A morning roundup of the day’s news.
Special election: All eyes are on Alabama today as the Senate race between Republican Roy Moore and Democrat Doug Jones winds to a close amid ongoing controversy over sexual misconduct allegations against Moore. As with so many big issues of Trump-era politics, the contest hinges upon urban-versus-rural divides, with Jones shoring up support in Alabama’s most populous cities while Moore caters the rural vote. The New York Times reports:
Rural and reliably Republican pockets of east Alabama, like Dale County, could prove to be Mr. Moore’s political salvation. Along a stretch of U.S. Route 431 between Phenix City and Dothan on Monday, signs promoting Mr. Moore were common. Advertisements for Mr. Jones, whose signs fill yards in places like Birmingham and Gadsden, were rare.
Mr. Jones’s strategy does not depend on carrying rural counties that hug Georgia and Florida. Instead, he is hoping to run up significant leads in Alabama’s urban and suburban areas, drawing on traditional Democratic voters as well as Republicans spooked by the allegations against Mr. Moore or a controversial record that predates the Senate campaign.
San Francisco’s loss: The California city is waking up to news this morning of the sudden death of its mayor, 65-year-old Ed Lee. The well-respected civil rights lawyer, who led a number of city agencies before becoming the city’s first Asian-American mayor in 2011, had recently become known for battling President Trump over sanctuary cities issues. (Washington Post, CBS San Francisco)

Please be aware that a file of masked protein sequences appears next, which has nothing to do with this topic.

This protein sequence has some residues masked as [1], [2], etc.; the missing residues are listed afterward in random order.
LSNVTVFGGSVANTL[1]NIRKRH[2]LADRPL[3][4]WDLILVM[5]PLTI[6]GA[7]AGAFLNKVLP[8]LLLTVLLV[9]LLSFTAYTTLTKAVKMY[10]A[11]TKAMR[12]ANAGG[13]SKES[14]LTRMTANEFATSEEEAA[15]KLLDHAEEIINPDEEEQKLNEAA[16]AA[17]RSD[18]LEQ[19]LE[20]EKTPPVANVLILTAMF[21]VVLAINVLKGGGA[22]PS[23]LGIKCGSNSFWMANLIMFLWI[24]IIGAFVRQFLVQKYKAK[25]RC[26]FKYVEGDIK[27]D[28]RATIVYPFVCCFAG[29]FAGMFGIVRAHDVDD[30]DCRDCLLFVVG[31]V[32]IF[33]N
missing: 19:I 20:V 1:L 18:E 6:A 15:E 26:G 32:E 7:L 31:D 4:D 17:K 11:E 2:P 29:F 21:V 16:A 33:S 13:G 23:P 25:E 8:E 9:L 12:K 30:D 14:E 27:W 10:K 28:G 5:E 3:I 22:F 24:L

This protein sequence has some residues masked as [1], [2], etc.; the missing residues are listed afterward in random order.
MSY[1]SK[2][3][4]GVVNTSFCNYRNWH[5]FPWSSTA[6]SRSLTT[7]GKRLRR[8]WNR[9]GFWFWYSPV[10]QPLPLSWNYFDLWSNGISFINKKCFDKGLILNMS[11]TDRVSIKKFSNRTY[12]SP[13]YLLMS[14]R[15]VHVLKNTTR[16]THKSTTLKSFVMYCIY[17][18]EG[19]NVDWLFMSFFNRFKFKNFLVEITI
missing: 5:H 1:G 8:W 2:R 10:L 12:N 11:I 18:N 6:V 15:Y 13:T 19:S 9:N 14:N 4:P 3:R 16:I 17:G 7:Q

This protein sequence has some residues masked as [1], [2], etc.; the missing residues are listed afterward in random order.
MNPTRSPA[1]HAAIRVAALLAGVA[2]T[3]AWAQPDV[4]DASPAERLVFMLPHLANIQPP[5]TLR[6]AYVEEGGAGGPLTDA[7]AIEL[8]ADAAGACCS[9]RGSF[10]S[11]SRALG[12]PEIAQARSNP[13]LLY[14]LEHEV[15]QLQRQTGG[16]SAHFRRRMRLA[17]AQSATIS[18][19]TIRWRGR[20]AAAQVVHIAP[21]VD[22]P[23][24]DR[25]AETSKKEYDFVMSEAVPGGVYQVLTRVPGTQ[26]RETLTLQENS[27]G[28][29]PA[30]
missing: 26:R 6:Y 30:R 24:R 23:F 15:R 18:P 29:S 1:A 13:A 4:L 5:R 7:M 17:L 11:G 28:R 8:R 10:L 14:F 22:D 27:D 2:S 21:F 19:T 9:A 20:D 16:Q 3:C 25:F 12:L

Freeway takedown: The final decision to tear down Detroit’s I-375 expressway and restore a surface boulevard helps correct “a clear planning mistake” of the past, opines a Detroit Free Press columnist who eulogizes the two vibrant black neighborhoods that were wiped out with the highway’s 1964 construction.
Lessons for rebuilding: For residents of Scripps Ranch in north San Diego, the wildfires of the past week brought back bitter memories of the 2003 fire that incinerated more than 300 of the neighborhood’s homes—and the yearslong rebuilding process that followed. (New York Times)
Cycling on to Europe: The Bay Area-based LimeBike, one of many startups hoping to steal a lead in the crowded bike-sharing market, has announced plans to expand to Frankfurt, Germany and Zurich, Switzerland. (TechCrunch)
The urban lens:
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